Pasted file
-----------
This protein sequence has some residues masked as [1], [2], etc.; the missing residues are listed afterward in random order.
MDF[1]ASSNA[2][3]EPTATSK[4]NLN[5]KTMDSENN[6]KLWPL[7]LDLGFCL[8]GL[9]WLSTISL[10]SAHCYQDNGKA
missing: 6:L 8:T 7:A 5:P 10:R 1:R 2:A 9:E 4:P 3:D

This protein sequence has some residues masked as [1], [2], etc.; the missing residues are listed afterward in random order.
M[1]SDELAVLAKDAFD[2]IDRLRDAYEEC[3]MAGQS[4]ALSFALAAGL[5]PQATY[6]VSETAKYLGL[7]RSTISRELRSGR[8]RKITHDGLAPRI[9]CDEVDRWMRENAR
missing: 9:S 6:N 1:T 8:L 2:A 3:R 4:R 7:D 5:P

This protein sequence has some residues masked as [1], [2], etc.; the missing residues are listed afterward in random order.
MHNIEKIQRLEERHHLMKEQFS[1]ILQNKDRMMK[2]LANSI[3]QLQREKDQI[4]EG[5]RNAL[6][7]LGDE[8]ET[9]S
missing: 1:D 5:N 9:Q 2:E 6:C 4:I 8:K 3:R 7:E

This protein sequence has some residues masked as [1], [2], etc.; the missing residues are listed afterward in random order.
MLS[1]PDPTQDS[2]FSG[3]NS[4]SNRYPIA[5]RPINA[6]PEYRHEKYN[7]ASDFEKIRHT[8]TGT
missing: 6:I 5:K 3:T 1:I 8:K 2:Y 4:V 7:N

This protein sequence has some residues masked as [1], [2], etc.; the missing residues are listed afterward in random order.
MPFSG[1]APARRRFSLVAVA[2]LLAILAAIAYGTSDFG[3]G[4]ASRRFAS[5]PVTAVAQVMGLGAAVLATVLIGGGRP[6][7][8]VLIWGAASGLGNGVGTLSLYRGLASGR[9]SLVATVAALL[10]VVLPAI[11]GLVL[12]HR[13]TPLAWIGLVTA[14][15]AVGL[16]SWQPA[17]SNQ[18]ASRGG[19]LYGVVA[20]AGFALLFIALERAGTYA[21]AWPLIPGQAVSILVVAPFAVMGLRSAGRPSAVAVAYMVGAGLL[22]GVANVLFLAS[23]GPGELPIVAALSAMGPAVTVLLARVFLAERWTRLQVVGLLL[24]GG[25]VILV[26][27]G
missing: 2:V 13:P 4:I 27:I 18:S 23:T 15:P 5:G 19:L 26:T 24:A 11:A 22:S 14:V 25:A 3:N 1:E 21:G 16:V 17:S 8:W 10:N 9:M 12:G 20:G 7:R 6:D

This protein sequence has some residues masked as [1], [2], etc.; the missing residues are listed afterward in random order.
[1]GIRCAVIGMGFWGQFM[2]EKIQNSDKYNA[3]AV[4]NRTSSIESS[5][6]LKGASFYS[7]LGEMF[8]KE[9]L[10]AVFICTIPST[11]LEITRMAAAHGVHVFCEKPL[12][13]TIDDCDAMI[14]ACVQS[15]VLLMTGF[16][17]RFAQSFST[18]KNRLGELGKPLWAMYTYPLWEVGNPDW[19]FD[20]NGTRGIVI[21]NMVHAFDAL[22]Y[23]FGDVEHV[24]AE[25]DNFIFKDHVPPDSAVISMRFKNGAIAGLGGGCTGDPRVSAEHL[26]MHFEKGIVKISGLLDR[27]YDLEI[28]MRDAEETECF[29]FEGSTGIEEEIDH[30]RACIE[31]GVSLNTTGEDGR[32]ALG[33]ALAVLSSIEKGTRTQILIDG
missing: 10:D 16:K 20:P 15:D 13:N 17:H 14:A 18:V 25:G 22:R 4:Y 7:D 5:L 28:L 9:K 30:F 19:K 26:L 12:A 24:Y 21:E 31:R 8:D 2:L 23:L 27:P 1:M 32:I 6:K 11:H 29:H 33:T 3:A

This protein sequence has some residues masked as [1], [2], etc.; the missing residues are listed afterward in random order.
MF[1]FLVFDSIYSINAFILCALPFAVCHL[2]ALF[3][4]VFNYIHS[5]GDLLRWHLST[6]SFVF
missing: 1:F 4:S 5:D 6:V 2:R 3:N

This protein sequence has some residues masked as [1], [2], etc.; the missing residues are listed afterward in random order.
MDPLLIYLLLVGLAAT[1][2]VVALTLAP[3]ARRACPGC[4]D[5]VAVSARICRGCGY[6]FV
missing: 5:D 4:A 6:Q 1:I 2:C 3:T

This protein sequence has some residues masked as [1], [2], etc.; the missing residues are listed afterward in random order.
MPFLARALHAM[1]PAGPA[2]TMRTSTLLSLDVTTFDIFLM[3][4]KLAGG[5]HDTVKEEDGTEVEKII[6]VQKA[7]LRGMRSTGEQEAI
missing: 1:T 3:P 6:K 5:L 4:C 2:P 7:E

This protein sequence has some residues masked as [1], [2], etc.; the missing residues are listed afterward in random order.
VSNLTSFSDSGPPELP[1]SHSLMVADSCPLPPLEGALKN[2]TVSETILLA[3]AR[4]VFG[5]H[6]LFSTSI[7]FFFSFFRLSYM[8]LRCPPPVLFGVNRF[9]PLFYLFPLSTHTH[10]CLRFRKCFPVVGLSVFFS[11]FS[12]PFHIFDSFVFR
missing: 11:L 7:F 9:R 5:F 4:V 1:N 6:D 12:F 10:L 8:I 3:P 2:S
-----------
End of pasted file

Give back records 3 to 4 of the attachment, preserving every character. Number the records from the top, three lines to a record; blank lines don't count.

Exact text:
This protein sequence has some residues masked as [1], [2], etc.; the missing residues are listed afterward in random order.
MHNIEKIQRLEERHHLMKEQFS[1]ILQNKDRMMK[2]LANSI[3]QLQREKDQI[4]EG[5]RNAL[6][7]LGDE[8]ET[9]S
missing: 1:D 5:N 9:Q 2:E 6:C 4:I 8:K 3:R 7:E

This protein sequence has some residues masked as [1], [2], etc.; the missing residues are listed afterward in random order.
MLS[1]PDPTQDS[2]FSG[3]NS[4]SNRYPIA[5]RPINA[6]PEYRHEKYN[7]ASDFEKIRHT[8]TGT
missing: 6:I 5:K 3:T 1:I 8:K 2:Y 4:V 7:N